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Israel’s latest missile draws its name from a biblical tale. The “David’s Sling” missile references the classic story of how a lightly armed shepherd bested a towering warrior by pinning him right between the eyes with a well-placed stone. Instead of giants, this new weapon wants to catch hostile missiles in mid-air and blow them up.

In the demonstration video below, a fighter jet releases a missile. That’s the target. A ground-launched missile flies up to intercept it, and in a combination of video footage and computer-rendered graphics, we see the David’s Sling successfully destroy its mark.

The interceptor missile, also known as the “magic wand,” is a collaboration between Israeli arms maker Rafael and American missile giants Raytheon. (Raytheon has decades of experience in designing missile defense systems). David’s Sling isn’t Israel’s first missile interceptor; they have had American-made Patriot missiles since the 1980s, and the well-known Iron Dome system is designed to shoot down smaller, low-flying rockets. David’s Sling will complement that by aiming bigger and higher, intercepting plane-fired missiles, short-range ballistic missiles, larger rockets, and cruise missiles.

While the Iron Dome and David’s Sling systems offer complementary protection, they offer it from fairly different threats. Iron Dome’s anti-rocket batteries are used against rockets fired by Hezbollah and Hamas, cheap and simple weapons characteristic of asymmetric warfare. By contrast, David’s Sling is most useful against larger, expensive weapons, ones that almost always require a nation’s backing. Historically, Israel has been involved in state-to-state warfare with all of its neighbors and many other countries in the region, but currently the Air Forces of most of Israel’s neighbors and former foes are occupied elsewhere. Syria’s brutal dictator Assad is embroiled in a civil war against many parties, including the horrific ISIS. Iraq, which under Saddam Hussein had hurled cruise missiles at Israel during the Gulf War, is also actively involved in the fight against ISIS. Egypt, which fought several wars against Israel between 1948 and 1973, has been formally at peace with Israel since 1978. Jordan, similarly, has a peace treaty going back decades.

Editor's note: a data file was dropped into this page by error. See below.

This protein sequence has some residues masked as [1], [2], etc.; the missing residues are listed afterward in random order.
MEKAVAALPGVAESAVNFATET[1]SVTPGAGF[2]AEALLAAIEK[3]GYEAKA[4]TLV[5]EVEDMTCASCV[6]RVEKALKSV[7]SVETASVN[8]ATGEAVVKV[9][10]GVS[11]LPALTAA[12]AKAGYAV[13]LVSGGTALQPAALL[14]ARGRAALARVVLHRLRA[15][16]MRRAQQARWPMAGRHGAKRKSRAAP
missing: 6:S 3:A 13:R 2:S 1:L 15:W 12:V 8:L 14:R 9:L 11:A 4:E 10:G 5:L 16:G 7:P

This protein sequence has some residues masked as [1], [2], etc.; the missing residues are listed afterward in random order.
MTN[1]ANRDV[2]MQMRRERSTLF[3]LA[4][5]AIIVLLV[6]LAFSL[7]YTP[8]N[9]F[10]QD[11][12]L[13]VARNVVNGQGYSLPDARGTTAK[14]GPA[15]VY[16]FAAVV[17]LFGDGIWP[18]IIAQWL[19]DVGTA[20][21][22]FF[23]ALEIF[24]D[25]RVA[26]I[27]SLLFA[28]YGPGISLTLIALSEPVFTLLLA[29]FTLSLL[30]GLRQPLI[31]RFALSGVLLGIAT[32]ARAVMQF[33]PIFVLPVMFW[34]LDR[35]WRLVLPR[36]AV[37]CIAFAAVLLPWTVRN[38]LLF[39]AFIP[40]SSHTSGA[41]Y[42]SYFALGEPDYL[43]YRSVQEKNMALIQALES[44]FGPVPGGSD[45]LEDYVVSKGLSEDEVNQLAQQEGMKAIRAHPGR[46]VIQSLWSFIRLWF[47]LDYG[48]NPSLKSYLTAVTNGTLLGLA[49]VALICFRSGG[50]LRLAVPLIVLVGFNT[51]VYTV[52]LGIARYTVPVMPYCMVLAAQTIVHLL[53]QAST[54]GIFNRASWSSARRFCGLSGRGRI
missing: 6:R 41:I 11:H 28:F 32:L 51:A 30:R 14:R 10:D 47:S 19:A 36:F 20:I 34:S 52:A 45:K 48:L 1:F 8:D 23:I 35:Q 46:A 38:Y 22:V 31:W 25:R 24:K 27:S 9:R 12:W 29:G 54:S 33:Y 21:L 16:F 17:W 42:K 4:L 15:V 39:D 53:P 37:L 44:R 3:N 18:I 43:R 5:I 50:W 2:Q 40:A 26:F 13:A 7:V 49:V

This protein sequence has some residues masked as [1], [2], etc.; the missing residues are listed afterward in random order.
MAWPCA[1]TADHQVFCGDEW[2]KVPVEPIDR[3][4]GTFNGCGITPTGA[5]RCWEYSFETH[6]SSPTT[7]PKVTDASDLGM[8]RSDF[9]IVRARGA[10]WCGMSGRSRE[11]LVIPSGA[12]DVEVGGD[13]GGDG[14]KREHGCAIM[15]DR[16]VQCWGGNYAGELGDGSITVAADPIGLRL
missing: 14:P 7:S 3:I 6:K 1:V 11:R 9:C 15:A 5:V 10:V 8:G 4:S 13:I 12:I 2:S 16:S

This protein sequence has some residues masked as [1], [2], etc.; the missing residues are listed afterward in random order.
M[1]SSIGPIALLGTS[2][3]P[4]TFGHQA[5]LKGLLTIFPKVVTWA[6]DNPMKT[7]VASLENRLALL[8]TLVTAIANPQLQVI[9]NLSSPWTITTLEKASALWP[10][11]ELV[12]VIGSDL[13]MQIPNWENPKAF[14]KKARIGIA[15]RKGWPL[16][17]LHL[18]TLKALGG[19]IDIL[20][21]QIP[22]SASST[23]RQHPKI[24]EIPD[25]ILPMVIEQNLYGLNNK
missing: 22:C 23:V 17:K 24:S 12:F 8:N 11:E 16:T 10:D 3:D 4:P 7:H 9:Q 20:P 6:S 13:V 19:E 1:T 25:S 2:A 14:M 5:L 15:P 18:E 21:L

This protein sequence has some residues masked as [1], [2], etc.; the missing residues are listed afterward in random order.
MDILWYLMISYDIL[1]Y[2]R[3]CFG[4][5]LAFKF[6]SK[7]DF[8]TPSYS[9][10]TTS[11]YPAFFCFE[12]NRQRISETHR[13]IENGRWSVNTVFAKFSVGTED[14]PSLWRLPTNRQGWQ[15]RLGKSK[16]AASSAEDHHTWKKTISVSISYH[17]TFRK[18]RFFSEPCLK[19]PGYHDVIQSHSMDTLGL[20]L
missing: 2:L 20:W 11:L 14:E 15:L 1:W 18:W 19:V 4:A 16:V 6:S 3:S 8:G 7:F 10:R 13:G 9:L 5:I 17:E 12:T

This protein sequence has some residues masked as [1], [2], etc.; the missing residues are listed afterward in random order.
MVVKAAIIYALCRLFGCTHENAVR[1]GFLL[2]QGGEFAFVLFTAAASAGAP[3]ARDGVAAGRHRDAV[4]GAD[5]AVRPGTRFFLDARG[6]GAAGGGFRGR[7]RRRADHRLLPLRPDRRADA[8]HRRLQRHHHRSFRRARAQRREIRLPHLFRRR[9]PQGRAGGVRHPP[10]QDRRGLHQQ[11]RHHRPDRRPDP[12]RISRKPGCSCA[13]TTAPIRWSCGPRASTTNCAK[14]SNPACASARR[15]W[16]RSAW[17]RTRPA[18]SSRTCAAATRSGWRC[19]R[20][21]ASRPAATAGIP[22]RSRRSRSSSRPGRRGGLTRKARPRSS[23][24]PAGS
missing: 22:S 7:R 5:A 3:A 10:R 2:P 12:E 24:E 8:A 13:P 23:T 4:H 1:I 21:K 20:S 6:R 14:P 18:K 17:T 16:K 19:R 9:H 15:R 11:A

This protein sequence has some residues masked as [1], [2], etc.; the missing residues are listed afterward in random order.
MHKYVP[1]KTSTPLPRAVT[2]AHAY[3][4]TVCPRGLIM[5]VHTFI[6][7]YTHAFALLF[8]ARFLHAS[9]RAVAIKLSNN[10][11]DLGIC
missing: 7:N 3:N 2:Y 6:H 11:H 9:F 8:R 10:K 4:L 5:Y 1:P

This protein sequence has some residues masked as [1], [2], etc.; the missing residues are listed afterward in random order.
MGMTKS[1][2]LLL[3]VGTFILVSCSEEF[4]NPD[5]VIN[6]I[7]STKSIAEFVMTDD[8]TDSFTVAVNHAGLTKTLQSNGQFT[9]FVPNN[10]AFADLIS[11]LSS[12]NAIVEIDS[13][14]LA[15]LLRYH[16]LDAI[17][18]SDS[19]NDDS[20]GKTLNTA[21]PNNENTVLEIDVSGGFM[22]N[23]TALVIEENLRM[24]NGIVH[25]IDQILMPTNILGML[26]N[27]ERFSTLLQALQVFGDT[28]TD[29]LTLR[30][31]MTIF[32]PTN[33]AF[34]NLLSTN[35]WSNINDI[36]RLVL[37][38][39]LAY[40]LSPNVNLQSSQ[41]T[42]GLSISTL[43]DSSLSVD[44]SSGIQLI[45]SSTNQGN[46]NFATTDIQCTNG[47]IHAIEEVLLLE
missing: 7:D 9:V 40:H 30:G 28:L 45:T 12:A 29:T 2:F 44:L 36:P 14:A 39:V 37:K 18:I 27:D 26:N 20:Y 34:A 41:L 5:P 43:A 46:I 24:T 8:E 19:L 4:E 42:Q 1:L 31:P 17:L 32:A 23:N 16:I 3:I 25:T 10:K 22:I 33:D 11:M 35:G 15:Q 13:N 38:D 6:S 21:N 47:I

When complete, David’s Sling could protect Israel from any of those countries, but there’s one direct foe it seems to address. The tensions between the Netanyahu government in Israel and the Khamenei government in Iran are legendarily high. This week in Lausanne, Switzerland, Iran is involved in negotiations with several major nations including the United States about the future of Iran’s nuclear program. Early in March, in advance of those negotiations, Netanyahu gave a speech to the U.S. Congress condemning the negotiations with Iran.

In this light, David’s Sling is less a defensive measure against a plethora of active threats, but is instead a carefully placed shot aimed to counter exactly one Goliath.

Watch the video below:

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